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April 20, 2020

The Morning Buzz presented by TRICHOMES brings you late-breaking news that tells you what’s happening within the cannabis industry.


**Happy 420, for everyone except MedMen’s executive team apparently, we have some exciting science research coming out of Italy to share, and are we about to see a canna-congress? Could be. It’s Monday, April 20th and this is your TRICHOMES Morning Buzz.

** MedMen creditor is seeking to seize the homes of the cannabis firm’s former executives

According to MjBiz Daily, A MedMen Enterprises creditor is claiming in a civil lawsuit that three men with ties to the California-based cannabis company – including former CEO Adam Bierman and ex-President Andrew Modlin – owe the deeds to their personal homes as part of an investment guaranty from late 2019.

Alaska-based Milestone Investments filed the suit against MedMen Chief Strategy Officer Christopher Ganan, Bierman, and Modlin in California Superior Court in the County of Los Angeles.
Bierman and Modlin stepped down from their leadership posts in January, but Bierman remains a member of the board of directors and Modlin is now the company’s Chief Brand Officer, according to the company’s website.

Milestone alleges that, as part of an investment deal in December 2019, the three agreed to enter into a “pledge of their personal residences in the form of a mortgage or deed of trust” as collateral for Milestone’s purchase of 23.7 million shares of MedMen stock for just under $10.2 million.

The creditor also loaned the group an additional $2 million, which they were reportedly going to use to purchase another 4.6 million MedMen shares.

But, the suit alleges, Bierman and Modlin failed to live up to their end of the arrangement, though Ganan provided a deed of trust in February for his Los Angeles home. The company sent notices of default on the guaranty to all three in March.

“In the days and weeks following defendants’ execution of the guaranty, Milestone repeatedly asked defendants to provide deeds of trust to their personal residences as required,” the suit noted. “Defendants did not comply.”

** Could cannabis help treat diabetes? A small but growing body of research suggests that certain cannabinoids may hold promise.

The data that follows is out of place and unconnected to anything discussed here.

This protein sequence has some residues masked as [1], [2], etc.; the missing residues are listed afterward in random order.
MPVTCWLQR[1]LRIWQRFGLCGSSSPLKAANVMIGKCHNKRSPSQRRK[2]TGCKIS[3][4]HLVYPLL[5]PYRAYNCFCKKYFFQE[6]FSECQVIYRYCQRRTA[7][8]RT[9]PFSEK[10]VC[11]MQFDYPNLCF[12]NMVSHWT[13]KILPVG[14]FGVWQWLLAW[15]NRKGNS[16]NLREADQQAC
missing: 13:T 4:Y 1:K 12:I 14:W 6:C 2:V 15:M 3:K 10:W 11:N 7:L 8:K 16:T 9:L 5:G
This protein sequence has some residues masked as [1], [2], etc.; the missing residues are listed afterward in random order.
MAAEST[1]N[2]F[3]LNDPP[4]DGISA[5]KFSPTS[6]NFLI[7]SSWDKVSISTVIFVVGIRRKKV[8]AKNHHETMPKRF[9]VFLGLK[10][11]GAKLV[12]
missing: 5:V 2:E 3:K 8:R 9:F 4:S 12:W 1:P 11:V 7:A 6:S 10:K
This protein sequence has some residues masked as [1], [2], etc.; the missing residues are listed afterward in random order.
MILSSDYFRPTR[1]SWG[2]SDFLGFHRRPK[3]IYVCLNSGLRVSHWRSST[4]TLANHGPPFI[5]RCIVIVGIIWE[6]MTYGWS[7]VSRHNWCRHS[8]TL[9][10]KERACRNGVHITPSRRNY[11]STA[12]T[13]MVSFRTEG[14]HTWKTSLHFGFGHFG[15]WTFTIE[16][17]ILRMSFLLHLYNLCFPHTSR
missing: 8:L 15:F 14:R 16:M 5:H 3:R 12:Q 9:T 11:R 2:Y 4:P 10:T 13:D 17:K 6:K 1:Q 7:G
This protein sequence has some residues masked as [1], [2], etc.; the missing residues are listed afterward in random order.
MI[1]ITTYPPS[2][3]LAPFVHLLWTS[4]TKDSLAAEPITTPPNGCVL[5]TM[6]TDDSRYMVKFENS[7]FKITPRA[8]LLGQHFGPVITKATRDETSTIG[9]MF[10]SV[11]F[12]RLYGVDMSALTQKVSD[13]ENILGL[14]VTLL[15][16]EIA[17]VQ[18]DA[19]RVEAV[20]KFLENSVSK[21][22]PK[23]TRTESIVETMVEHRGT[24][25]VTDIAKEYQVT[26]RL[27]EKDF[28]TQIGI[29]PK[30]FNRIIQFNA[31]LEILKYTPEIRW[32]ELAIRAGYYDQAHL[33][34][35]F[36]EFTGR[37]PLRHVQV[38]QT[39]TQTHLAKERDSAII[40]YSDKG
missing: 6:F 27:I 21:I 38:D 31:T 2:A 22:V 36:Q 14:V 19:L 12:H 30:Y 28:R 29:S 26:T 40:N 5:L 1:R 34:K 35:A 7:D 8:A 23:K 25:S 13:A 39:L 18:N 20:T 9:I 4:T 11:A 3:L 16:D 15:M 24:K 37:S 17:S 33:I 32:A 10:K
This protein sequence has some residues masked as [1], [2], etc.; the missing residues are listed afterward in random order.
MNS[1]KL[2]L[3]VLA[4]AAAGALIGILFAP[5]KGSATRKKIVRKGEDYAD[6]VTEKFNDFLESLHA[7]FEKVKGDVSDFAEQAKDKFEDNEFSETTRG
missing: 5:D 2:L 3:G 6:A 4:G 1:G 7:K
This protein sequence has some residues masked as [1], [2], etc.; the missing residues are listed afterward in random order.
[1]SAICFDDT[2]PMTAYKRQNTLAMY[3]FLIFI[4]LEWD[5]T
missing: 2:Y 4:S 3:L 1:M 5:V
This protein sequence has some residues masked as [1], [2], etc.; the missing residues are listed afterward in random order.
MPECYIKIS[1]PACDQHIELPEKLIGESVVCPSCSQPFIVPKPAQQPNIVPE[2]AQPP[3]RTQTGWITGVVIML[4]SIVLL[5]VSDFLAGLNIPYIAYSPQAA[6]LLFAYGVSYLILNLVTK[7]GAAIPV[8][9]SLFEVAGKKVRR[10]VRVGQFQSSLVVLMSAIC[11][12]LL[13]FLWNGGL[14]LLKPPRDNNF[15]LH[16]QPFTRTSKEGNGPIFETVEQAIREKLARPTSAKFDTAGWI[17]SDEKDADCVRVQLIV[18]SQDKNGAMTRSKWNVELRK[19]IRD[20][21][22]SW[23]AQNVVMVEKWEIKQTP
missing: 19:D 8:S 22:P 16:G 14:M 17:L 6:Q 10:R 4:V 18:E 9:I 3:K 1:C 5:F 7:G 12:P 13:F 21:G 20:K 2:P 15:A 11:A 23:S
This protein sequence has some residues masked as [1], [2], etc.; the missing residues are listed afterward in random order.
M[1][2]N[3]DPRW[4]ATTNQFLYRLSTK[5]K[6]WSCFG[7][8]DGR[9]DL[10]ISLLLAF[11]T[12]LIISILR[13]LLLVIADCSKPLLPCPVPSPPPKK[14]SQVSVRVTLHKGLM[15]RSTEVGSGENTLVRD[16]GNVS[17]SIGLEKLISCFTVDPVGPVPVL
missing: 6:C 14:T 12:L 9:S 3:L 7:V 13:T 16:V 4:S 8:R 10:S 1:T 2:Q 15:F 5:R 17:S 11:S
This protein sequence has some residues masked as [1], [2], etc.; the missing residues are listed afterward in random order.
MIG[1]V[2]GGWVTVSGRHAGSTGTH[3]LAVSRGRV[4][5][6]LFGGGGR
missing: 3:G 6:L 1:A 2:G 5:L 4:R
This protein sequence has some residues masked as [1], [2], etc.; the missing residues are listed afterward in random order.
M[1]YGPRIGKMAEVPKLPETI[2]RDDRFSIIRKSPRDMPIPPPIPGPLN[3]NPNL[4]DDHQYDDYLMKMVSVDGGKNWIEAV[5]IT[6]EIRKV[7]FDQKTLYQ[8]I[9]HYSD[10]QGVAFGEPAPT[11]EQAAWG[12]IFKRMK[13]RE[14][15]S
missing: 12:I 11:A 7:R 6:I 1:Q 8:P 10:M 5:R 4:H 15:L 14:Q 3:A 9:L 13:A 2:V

Leafly reports, The newest addition to the scientific literature comes from the Institute of Biomolecular Chemistry in Italy. In a study published in the journal Molecules, researchers there found that cannabimovone (or CBM), a rare cannabinoid, can sensitize cells to insulin. CBM thus joins CBD, THC, THCV, and THCA as a potentially promising avenue of research for diabetes prevention.
Researchers have also associated cannabis use with lower levels of insulin resistance, which is great news for stoners at risk for diabetes. There have been many studies trying to break down exactly what cannabinoids have a positive impact on diabetes and how.

Cannabimovone (CBM) is a rare cannabinoid first isolated from a variety of Italian hemp in 2010. While CBM is rare in most strains of the plant, researchers have had little trouble synthesizing the molecule in the lab.

The Italian researchers were interested in THC and CBD’s insulin-sensitizing effects and wondered if there were any other cannabinoids that might do the same with fewer side effects. Using computer modeling, they searched their cannabinoid database, and there it was: CBM fit into the model.

There’s a long way to go before CBM becomes a treatment for diabetes, if it proves to be safe and effective. CBM hasn’t even been tested in lab animals yet, let alone humans. But the Italian study sheds a little more light on the potential uses of rare cannabinoids we’re just beginning to discover and understand.

** Candidates for congress openly grow and smoke cannabis to deal with pandemic

Marijuana Moment reports, if congressional candidate Amanda Siebe is any indication, the next class of Congress could be the most transparently pro-cannabis in history, embracing not just legislative reform but also the culture of cannabis as consumers and patients.

The Democratic candidate, who is running for a House seat in Oregon, has spent part of her time in coronavirus-imposed social isolation this month openly talking on Twitter about consuming and cultivating cannabis herself.

Gone are the days of “I didn’t inhale” politics, apparently. Here are the days of people running for federal office while posting pictures of themselves smoking joints and growing cannabis plants.

In a phone interview with Marijuana Moment on Thursday, the candidate said the issue of cannabis reform is personal to her, as she relies on medical cannabis to treat symptoms of complex regional pain syndrome.

“For me, it’s part of my everyday life. It’s not just what I do, it treats my medical condition. Without cannabis, I don’t have any quality of life,” she said. “I’m to the point where I’m done hiding it.


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